‘Femvertising’ – friend or foe?

Yesterday at the gym, I saw a girl who looked around 18 lifting inordinately heavy weights in the section that seems typically reserved for the boys. She looked fierce. She was young and svelte, but had the sort of muscle definition that would contest with a professional gymnast’s. In all honesty, I think I was in a state of admiration for the girl’s confidence. Confidence to learn how to lift weights, first of all. Confidence to stand in front of the mirror in full view of men with protruding muscles and heave the metal rods above her head without caring what they thought of her. Confidence to take pride in perfecting her physical strength in a way that is typically reserved and encouraged for boys of her age, but not so much for girls.

As I was leaving the gym, I felt my body was tired but my mind enlivened by the questions this girl posed to me and my conceptions of gender. I’m ashamed to say that I would quite possibly be too afraid to approach the bench in terms of lifting weights – both literally and figuratively. But, inspired by the girl, I found a new resolve: do not fear the weights.

Today, while perusing the internet, I stumbled upon this ad that reaffirmed my deep desire to not feel tied to preconceived ideas of femininity.

Much like the girl I saw in the gym yesterday, Gisele here represents a quintessential image of bodily power that eclipses gender inscriptions. I will sing my praises for this ad at the same time as raising my concerns.

‘Femvertising’ or ‘feminist advertising’ describes companies leveraging of feminist ideals to benefit a capitalist, consumer marketplace. Some campaigns aren’t completely at fault, and ads like “Throw Like A Girl’  or even the Snikers ad where tradies shout affirmations to passing women on the street instead of catcalls, propel the concepts of feminism in a far-reaching and positive way. However, the underlying capitalist motives have not gone unnoticed. It makes sense for companies to tailor their advertising in order to appeal to a growing consumer market, and women are truly asserting themselves as being the sex that buys more, spends more and is more involved in consumerism.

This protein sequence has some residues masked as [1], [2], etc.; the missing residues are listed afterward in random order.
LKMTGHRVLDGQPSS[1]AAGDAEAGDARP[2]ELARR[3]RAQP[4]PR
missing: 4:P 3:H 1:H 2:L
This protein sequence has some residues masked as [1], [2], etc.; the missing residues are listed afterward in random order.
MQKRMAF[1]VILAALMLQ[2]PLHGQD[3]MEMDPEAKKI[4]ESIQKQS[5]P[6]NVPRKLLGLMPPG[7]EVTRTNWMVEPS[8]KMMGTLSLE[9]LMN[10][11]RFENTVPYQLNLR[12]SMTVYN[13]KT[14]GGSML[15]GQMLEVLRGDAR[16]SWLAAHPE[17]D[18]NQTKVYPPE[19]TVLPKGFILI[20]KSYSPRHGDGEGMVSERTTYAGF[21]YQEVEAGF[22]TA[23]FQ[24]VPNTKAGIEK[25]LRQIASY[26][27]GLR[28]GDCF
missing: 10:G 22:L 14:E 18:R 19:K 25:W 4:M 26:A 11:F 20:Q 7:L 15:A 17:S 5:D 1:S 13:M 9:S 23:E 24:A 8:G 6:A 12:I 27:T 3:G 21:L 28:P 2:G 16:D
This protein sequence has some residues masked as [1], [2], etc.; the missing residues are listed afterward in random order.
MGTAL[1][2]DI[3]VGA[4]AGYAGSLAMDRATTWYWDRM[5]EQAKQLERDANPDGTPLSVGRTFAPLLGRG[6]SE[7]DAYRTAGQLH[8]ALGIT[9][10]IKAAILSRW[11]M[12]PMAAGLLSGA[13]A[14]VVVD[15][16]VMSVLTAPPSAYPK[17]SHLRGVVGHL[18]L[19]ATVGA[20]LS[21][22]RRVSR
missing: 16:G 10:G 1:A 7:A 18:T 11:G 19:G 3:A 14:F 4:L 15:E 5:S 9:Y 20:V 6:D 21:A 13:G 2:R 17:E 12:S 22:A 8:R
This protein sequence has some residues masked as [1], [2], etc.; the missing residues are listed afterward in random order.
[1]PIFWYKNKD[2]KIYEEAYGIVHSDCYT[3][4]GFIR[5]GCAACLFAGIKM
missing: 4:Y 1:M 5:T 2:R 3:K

But it does not make sense to hijack the ideals of feminism, a movement that stands for equality across all demographics; gender, race, sexuality, age and religion, for capitalist gain at the expense of human rights. An example of the misuse of feminism in the name of a capitalist endeavour is seen in ELLE UK’s recent campaign, where various celebrities don a t shirt that says ‘this is what a feminist looks like’. The only problem with these seemingly good intentions is that the t shirts were made by women in Mauritius who earn a sweatshop daily income. To me, this shows just how crucial it is to interrogate a company’s motives before signing up to a campaign.

Some companies have executed their motives better than others, but I think all should face the same sort of inquiry, if only to prohibit a polluting of an already misunderstood school of thought.

In saying all that, I am an avid supporter of this advertising campaign. Hell, it even gave me shivers. In this instance, I think perhaps more significant than the capitalist undertones is the empowering way it represents women’s bodies in the face of intense public scrutiny. Gisele is not just punching and kicking her way to a better ‘bikini body’, but is utilising her body as an attack against these judgements that move, ghost-like across the walls behind her.

Despite my praise for physical strength and personal endurance, I am by no means ranking it above another attribute on a hierarchy of desirability. Some people are just not very physical, and this is ok, too. But for too long the idea of physical strength and power has been reserved for the boys and has been stuck under the umbrella of ‘masculinity’.

Because this ad denotes a traverse into a different ‘gender norm’, Gisele’s bodily strength is not only tearing down archaic notions of ‘femininity’, but is relinquishing men from the burden of what is means to be ‘masculine’. It shows that the hunger for physical activity is not gender-specific, and therefore also indicates that some people’s lack of physical prowess is similarly not refined to any one gender. I’m talking specifically about what people generally think of when they think of ‘femininity’, especially as pitted against the supposed anthesis, ‘masculinity’.

For too many, ‘femininity’ still equates to passivity, meagreness, compassion, or empathy. Some of these characteristics are clearly positive, and being considered compassionate and empathetic would be considered a compliment. But when this is linked to a gender, and when someone from the opposite gender should exhibit these traits, then they are often criticised for seeming ‘weak’, ‘unmanly’, the list goes on…

Strength should transcend gender, just as beauty should not be limited to a specific notion of ‘femininity’. And if the powerhouse that is media is beginning to grapple with these social ideas, then I suppose we can only hope for even better, stronger, more provocative and more fearless messages to come.

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